The blood, sweat, and tears of malaria
Dr Margaret Chan
Director-General of the World Health Organization
Distinguished guests, ladies and gentlemen,
As they say, a picture tells a thousand words, so I can be very brief.
We are looking at the blood, sweat, and tears of malaria, at realities that are usually poorly understood outside endemic countries.
People who have never seen a case of malaria or lost a child to this disease may know the statistics. But statistics never tell a thousand words and never show the people or tell their stories.
We are looking at real people, entirely decent people, some tortured by the memory of a lost child or a beloved father. Some struggling to manage high caseloads of malaria in dilapidated clinics that have waited years for the delivery of good quality medicines.
You can see very clearly the direct links between malaria, dire poverty, and deep human misery. Some pictures tell stories of no money, no drugs, no transport for the deathly ill, no hope.
You see the head of the female mosquito, appropriately magnified to gigantic proportions to signify the scale of this insect’s threat, those millions and millions of blood-meal bites that debilitate and kill.
We are reminded of the damage done by substandard medicines on the market, and of conditions like civil unrest and severe malnutrition that make malaria even more deadly and defeating.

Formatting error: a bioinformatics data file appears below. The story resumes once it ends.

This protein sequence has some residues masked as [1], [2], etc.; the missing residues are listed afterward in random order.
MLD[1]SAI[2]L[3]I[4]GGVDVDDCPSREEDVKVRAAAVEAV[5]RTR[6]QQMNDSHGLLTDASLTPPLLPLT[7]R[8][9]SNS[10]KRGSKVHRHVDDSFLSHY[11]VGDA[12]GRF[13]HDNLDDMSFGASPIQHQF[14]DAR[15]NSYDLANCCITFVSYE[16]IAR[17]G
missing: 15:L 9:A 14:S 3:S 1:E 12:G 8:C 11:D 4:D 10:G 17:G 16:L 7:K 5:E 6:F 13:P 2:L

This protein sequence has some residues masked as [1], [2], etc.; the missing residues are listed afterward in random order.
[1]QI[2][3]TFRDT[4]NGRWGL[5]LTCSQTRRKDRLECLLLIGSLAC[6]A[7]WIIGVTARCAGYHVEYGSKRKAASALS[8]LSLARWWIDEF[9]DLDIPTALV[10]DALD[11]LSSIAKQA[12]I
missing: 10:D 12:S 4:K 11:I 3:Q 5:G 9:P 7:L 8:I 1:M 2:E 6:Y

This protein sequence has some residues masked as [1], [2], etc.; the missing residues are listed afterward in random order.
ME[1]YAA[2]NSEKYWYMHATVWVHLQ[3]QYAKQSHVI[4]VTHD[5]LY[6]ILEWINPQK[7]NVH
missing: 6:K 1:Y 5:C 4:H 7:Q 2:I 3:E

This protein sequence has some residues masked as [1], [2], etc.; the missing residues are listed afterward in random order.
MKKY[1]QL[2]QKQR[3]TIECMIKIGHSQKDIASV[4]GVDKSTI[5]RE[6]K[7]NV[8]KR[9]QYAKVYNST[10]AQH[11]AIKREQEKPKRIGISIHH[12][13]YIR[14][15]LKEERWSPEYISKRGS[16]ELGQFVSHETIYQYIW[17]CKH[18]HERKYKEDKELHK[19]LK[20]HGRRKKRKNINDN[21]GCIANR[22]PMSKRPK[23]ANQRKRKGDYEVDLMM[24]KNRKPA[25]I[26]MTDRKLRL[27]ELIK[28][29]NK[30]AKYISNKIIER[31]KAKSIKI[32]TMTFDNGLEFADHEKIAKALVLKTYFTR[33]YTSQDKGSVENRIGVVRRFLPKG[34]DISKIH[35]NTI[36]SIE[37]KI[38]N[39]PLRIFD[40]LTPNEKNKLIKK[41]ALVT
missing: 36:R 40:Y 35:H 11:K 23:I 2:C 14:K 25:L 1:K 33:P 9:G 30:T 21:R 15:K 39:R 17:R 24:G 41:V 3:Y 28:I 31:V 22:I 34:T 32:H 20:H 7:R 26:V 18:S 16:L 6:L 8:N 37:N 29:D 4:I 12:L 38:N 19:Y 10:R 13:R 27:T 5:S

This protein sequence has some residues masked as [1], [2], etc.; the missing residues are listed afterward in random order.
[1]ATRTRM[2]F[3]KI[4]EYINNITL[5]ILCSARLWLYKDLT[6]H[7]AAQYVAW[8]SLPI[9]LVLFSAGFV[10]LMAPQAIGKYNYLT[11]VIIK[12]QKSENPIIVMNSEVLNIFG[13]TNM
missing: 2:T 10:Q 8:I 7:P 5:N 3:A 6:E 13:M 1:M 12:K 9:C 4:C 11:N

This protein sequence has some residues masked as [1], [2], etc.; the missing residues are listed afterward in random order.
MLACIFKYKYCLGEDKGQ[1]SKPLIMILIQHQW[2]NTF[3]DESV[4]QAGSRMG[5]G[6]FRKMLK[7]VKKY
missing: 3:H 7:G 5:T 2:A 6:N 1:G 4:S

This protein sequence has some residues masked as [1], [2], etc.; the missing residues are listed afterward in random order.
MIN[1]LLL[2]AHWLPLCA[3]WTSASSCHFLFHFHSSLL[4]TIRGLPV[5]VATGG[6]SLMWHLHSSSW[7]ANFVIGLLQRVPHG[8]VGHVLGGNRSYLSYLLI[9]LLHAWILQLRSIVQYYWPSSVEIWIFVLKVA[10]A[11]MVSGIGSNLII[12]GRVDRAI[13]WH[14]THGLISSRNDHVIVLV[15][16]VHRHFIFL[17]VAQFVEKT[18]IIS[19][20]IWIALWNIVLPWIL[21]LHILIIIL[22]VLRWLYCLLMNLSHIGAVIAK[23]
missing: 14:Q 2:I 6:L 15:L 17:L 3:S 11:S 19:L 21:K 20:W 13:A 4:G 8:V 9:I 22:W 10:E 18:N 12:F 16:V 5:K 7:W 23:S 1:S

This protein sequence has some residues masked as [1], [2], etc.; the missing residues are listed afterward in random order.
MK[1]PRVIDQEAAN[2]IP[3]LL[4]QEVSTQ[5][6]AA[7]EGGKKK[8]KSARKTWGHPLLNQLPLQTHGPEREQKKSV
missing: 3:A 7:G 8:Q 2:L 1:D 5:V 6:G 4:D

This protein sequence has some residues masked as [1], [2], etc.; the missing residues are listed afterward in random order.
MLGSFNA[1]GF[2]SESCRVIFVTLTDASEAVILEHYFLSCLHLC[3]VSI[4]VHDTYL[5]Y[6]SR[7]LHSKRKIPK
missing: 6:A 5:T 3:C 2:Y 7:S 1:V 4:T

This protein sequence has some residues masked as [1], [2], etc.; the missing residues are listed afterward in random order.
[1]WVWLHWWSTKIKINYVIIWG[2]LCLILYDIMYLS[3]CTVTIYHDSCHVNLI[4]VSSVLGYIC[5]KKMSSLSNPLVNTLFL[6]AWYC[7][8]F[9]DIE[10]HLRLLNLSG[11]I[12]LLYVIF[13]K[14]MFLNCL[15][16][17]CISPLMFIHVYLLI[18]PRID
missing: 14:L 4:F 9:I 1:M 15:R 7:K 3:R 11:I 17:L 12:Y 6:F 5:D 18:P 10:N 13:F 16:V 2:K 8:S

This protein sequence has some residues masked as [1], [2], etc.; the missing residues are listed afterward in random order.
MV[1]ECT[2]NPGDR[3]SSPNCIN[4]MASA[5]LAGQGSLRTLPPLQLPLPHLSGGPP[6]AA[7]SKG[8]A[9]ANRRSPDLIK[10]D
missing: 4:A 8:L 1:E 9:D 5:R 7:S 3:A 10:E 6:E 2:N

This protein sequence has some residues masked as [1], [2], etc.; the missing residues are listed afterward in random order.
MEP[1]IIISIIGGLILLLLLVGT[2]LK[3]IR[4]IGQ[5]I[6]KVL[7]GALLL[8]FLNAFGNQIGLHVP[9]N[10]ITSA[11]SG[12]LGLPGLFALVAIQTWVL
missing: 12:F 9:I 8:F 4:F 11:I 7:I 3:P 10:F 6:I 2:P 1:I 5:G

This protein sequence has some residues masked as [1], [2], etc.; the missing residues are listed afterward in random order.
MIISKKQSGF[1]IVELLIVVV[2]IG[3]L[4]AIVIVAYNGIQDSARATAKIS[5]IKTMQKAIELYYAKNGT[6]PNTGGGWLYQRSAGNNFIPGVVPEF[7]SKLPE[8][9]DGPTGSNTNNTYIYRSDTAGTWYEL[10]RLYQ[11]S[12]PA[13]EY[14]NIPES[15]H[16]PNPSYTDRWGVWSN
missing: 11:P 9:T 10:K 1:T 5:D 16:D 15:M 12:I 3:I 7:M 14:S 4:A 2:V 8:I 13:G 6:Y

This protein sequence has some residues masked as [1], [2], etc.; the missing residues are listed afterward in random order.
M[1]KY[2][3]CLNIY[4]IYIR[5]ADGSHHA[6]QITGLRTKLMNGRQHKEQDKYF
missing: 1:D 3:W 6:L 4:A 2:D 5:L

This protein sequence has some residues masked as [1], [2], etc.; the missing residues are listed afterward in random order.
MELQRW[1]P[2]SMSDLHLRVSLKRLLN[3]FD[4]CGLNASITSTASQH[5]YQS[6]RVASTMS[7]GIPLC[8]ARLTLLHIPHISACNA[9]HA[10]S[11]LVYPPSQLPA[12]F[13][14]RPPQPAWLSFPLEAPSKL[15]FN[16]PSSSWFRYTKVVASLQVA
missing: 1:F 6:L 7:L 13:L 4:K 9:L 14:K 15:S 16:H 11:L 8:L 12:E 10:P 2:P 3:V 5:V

But we are also shown the sweat, the toil. The local workers serving as human bait to collect mosquitoes for research. The insecticide-spraying brigades in their hot protective gear, yet proud of what they are doing for their community, and proud of the respect it commands.
Beyond these images, the heightened attention now being given to malaria means that the sweat and the toil that are combating this disease are now broadly recognized nearly everywhere. The long awaited, and sometimes highly significant, success stories are also in the news.
These significant steps forward are to the credit of many, including health officials in endemic countries, financial support from the Global Fund and many others, advocacy on the part of a growing number of activists, and the deep personal commitment to malaria elimination made by the UN Secretary-General.
Credit also goes to leadership from WHO and its multiple partners, including most especially the Roll Back Malaria Partnership.
The phrase “blood, sweat, toil, and tears” comes from a 1940 speech delivered by Winston Churchill to the House of Commons. That speech was a battle call that rallied the troops.
As Churchill stated, the aim must be victory, however long and hard the road may be, “for without victory there is no survival”.
This photographic exhibition makes a similar statement with thousands of words implied by the simple faces and stories of real people.